Charter nears deal for Time Warner Cable
Charter Communications Inc. is close to buying Time Warner Cable for about $55 billion, according to two people familiar with the negotiations.
The people spoke on condition of anonymity Monday because of the private nature of the deal talks.
One of the people said the deal will be announced early Tuesday morning.
Charter had wanted to buy Time Warner Cable Inc. earlier, but Time Warner Cable chose a $45 billion offer from Comcast Corp. instead.
Comcast walked away from the Time Warner Cable deal after regulators pushed back against it. Regulators had concerns that the two companies together would undermine online video competition. The combined company would have served more than half the country's broadband subscribers, and consumer advocates said a merger would limit choices and lead to higher prices.
Time Warner Cable representative Ellen East and Charter spokesman Justin Venech both declined to comment on the talks between their companies.
Cable companies are losing cable subscribers and facing more pressure from online services such as Netflix and Amazon for consumers who watch TV over broadband connections.
Consumer advocates were waiting to learn more details about the deal but seemed initially to regard it with less hostility than the failed Comcast bid for Time Warner Cable, which would have created a behemoth much of the Internet access in the U.S.
"I can't say that we're a big fan of industry consolidation, but realistically this doesn't really raise the same level of concern," said John Bergmayer, a lawyer with Public Knowledge.
If antitrust regulators approve the deal, Bergmayer said, they should attach conditions addressing broadband affordability, customer service and other issues.
Cable companies argue that their mergers don't hurt TV consumers because their systems don't overlap much—an argument that is disputed by consumer groups.
Matt Wood, policy director of the Internet-consumer group Free Press, said the money that the cable companies spend on mergers doesn't go to helping customers.
"Rather than buying each other up and cementing in place the local monopolies they already enjoy, they could be investing in their own networks to improve their customer service," Wood said. They could even go outside their current markets and compete against each other in more places, he said.
Shares of Time Warner Cable closed Friday at $171.18. They have climbed 13 percent so far in 2015, compared with a 3 percent gain in the Standard & Poor's 500 index.
Charter deal seeks to keep cable consolidation on track
Charter Communications Inc. is said to be nearing a deal to buy Time Warner Cable Inc. for $55 billion. It would be the latest in a series of deals that have reshaped the cable-TV industry.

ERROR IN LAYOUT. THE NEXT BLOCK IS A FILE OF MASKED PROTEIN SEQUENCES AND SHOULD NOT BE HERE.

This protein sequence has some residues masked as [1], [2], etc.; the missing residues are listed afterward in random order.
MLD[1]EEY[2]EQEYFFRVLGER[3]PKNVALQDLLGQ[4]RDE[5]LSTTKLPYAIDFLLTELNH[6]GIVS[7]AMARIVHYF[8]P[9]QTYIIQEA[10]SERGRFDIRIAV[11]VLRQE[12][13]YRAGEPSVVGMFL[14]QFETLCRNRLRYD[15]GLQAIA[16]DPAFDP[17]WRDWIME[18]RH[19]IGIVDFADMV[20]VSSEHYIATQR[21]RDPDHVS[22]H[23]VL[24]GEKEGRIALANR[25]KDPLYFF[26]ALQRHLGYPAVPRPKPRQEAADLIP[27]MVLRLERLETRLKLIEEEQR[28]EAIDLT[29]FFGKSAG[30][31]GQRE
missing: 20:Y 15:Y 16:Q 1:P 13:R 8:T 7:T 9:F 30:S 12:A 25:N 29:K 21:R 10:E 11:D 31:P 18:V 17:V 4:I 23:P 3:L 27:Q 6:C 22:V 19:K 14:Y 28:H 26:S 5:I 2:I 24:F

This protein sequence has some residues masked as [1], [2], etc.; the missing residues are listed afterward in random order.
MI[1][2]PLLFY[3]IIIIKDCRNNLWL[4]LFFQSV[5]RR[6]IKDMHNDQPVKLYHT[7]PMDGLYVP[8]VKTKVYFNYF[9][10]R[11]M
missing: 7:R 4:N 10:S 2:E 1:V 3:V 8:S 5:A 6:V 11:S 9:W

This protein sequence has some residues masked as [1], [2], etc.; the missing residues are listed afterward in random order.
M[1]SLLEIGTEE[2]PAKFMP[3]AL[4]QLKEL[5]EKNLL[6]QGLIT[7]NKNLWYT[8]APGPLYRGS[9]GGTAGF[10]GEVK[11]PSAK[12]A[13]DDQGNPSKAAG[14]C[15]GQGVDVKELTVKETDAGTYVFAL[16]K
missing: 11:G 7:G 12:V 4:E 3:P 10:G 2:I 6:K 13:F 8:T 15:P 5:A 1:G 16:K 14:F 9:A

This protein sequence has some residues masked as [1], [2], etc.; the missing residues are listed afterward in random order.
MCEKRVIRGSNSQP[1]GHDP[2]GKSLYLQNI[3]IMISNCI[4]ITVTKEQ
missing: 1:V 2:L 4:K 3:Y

Q: WHAT IS DRIVING THE DEALS IN THE CABLE INDUSTRY?
A: Cable companies are bulking up to survive as the number of cable and satellite TV subscribers slips—more consumers are "cutting the cord"—and competition from streaming video rises, thanks to rivals such as Netflix Inc. They also must fight TV channels over the cost of programming.
Q: WHAT HAS ALREADY CHANGED?
A: Verizon's FiOS is trying smaller, customizable TV bundles. HBO has launched an online version of its content, HBO Now, that doesn't require a cable TV subscription.
Q. WILL CHARTER SUCCEED WHERE COMCAST FAILED?
A. Consumer advocates fiercely opposed Comcast Corp.'s $45 billion takeover bid for Time Warner Cable, which would have married the nation's two biggest cable providers. Competitors opposed it. Regulators worried that the combination would be too dominant in high-speed Internet service and might undermine the streaming-video industry that is changing TV viewing. Charter will argue that its $55 billion tie-up with Time Warner Cable won't create as large a cable company and should not raise the same level of concern.
Q. WHAT OTHER DEALS ARE OUT THERE?
A. Charter is trying to buy Bright House Networks, a small cable provider. France's Altice S.A., said to be a failed bidder for Time Warner Cable, last week bought a controlling stake in Suddenlink Communications. And AT&T, long synonymous with phones but now involved in Internet and more, is paying $48.5 billion for satellite-TV provider DirecTV, which competes directly with the cable guys.
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